Enzymatic Reaction (image will open in a new window)
Papain is a cysteine hydrolase that is stable and active under a wide range of conditions. It is very stable even at elevated temperatures (Cohen et al. 1986). The latex of Carica papaya is a rich source of four cysteine endopeptidases including papain, chymopapain, glycyl endopeptidase, and caricain. The proteins are synthesized as inactive precursors that become active within two minutes of the plant being wounded and the latex expelled. Papain is a minor constituent, but has been more widely studied because it is more easily purified (Azarkan 2003).
In 1873 G.C. Roy first investigated the action of papain in an article published in the Calcutta Medical Journal entitled “The Solvent Action of Papaya Juice on Nitrogenous Articles of Food”. Papain was first named in the late nineteenth century by Wurtz and Bouchut who partially purified the product from the sap of papaya (Menard and Storer 1998). When named, it was simply recognized as a proteolytically active constituent in the latex of tropical papaya fruit (Wurtz and Bouchut 1879).
Throughout the mid-1950s and 1960s, purification and separation techniques improved greatly and pure papain was isolated. The study of papain allowed for great advances in understanding enzymes as proteins. In 1968, papain was the second enzyme to be crystallized and its structure determined by x-ray methods. Papain was the first cysteine protease to have its structure identified (Drenth et al. 1968).
In the 1980s, the geometry of the active site was reviewed and the three-dimensional structure was determined to a 1.65 Angstrom resolution (Kamphuis et al. 1984). The precursors and inhibitors of papain were extensively studied into the 1990s (Vernet et al. 1991).
Today’s research aims to further understand the specificity (Portaro et al. 2000) and the structural perturbations brought about by inhibitors, low pH, metal ions, and fluorinated alcohols (Alphey and Hunter 2006, Huet et al. 2006, Kaul et al. 2002, Naeem et al. 2004).
Papain has fairly broad specificity; it has endopeptidase, amidase, and esterase activities. The active site consists of seven subsites (S1-S4 and S1’-S3’) that can each accommodate one amino acid residue of a substrate (P1-P4 and P1’-P3’) (Schechter and Berger 1967). Specificity is controlled by the S2 subsite, a hydrophobic pocket that accommodates the P2 side chain of the substrate. Papain exhibits specific substrate preferences primarily for bulky hydrophobic or aromatic residues at this subsite (Kimmel and Smith 1954). Outside of the S2 subsite preferences, there is a lack of clearly defined residue selectivity within the active site.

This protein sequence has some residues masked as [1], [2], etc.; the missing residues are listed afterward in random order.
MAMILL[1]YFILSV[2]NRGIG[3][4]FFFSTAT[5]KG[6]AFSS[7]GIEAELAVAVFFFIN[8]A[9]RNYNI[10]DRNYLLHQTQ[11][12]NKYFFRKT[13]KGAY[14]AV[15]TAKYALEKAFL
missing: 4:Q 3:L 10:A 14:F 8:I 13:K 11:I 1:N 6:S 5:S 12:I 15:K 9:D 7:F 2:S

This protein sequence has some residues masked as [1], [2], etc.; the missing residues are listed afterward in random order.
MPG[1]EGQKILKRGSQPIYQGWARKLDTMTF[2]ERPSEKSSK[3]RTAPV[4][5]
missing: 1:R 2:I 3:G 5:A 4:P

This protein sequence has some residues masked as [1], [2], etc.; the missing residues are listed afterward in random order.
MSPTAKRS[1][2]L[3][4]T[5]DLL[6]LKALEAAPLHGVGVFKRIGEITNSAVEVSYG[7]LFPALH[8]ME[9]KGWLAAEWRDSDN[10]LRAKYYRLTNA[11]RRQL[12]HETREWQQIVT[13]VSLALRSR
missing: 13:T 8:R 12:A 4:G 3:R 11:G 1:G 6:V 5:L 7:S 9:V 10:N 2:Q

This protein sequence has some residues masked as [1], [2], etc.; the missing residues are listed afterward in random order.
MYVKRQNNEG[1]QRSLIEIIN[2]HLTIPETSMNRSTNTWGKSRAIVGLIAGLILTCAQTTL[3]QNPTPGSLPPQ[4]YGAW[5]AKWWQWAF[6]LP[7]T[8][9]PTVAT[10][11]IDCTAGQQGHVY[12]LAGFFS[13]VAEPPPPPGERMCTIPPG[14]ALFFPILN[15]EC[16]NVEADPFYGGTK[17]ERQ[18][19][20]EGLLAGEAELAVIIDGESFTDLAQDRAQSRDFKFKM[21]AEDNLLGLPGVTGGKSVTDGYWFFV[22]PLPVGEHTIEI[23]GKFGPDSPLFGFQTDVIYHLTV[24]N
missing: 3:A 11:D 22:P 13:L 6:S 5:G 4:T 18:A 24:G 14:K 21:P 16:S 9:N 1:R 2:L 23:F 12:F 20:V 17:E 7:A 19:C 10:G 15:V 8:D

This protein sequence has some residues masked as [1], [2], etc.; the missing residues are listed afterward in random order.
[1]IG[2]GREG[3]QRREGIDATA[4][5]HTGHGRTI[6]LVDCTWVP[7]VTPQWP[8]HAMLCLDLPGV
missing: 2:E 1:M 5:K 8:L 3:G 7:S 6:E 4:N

The mature forms of all papaya proteinases are between 212 and 218 amino acids, and exhibit a strong degree of homology (Azarkan 2003). X-ray structure analysis has shown that they adopt identical three-dimensional folds (Pickersgill et al. 1991, O’Hara et al. 1995, and Maes et al.1996).
Papain is synthesized as a zymogen with a 133 amino acid N-terminal region that is not part of the active enzyme (Cohen et al. 1986). The papain precursor gene, prepropapain, has been cloned and expressed either in parts or as a whole (Cohen et al. 1986 and Choudhury et al.2009).
Papain is a single-chained polypeptide with three disulfide bridges and a sulfhydryl group necessary for the activity of the enzyme. Papain is expressed as an inactive precursor, prepropapain. The formation of active papain requires several cleavage steps including an initial cleavage of the 18 amino acid preregion (the signal sequence), followed by further cleavage of the glycosylated 114 amino acid proregion (Vernet et al. 1995). This proregion serves as an intrinsic inhibitor and folding template. For further detail see Revell et al. 1993, Taylor et al. 1992, and Cohen et al. 1990.
Protein Accession Number: P00784
CATH Classification (v. 3.2.0):
Optimal pH: 6.0-7.0
Active Site Residues:
(White and White 1997)
(White and White 1997)
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